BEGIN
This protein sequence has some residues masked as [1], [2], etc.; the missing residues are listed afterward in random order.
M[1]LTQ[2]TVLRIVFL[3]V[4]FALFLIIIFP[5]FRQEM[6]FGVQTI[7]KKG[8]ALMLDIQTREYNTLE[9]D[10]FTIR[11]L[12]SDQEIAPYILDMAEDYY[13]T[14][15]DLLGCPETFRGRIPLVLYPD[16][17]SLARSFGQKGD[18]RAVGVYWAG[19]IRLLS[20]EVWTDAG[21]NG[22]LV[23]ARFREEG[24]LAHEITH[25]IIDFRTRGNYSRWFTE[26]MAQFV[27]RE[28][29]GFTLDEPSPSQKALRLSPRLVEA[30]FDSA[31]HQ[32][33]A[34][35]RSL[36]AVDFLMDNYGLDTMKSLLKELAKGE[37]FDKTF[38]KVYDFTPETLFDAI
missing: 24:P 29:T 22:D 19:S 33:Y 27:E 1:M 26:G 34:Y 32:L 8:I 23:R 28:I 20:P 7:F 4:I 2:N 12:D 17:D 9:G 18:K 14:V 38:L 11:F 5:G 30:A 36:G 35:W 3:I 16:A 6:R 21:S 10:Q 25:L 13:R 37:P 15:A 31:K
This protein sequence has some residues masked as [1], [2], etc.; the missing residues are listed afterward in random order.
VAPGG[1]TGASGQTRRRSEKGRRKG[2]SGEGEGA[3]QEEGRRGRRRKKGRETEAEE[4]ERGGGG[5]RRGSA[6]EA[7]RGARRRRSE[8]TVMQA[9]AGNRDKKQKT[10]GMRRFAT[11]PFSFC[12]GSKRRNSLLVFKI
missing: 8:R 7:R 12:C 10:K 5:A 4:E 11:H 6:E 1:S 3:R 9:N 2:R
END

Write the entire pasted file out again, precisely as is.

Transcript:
This protein sequence has some residues masked as [1], [2], etc.; the missing residues are listed afterward in random order.
M[1]LTQ[2]TVLRIVFL[3]V[4]FALFLIIIFP[5]FRQEM[6]FGVQTI[7]KKG[8]ALMLDIQTREYNTLE[9]D[10]FTIR[11]L[12]SDQEIAPYILDMAEDYY[13]T[14][15]DLLGCPETFRGRIPLVLYPD[16][17]SLARSFGQKGD[18]RAVGVYWAG[19]IRLLS[20]EVWTDAG[21]NG[22]LV[23]ARFREEG[24]LAHEITH[25]IIDFRTRGNYSRWFTE[26]MAQFV[27]RE[28][29]GFTLDEPSPSQKALRLSPRLVEA[30]FDSA[31]HQ[32][33]A[34][35]RSL[36]AVDFLMDNYGLDTMKSLLKELAKGE[37]FDKTF[38]KVYDFTPETLFDAI
missing: 24:P 29:T 22:D 19:S 33:Y 27:E 1:M 26:G 34:Y 32:L 8:I 23:R 28:I 20:P 7:F 4:I 2:N 12:D 17:D 9:G 18:K 14:V 38:L 11:F 5:G 30:A 36:G 35:W 3:I 16:A 6:R 21:S 10:Q 25:L 13:R 37:P 15:A 31:K
This protein sequence has some residues masked as [1], [2], etc.; the missing residues are listed afterward in random order.
VAPGG[1]TGASGQTRRRSEKGRRKG[2]SGEGEGA[3]QEEGRRGRRRKKGRETEAEE[4]ERGGGG[5]RRGSA[6]EA[7]RGARRRRSE[8]TVMQA[9]AGNRDKKQKT[10]GMRRFAT[11]PFSFC[12]GSKRRNSLLVFKI
missing: 8:R 7:R 12:C 10:K 5:A 4:E 11:H 6:E 1:S 3:R 9:N 2:R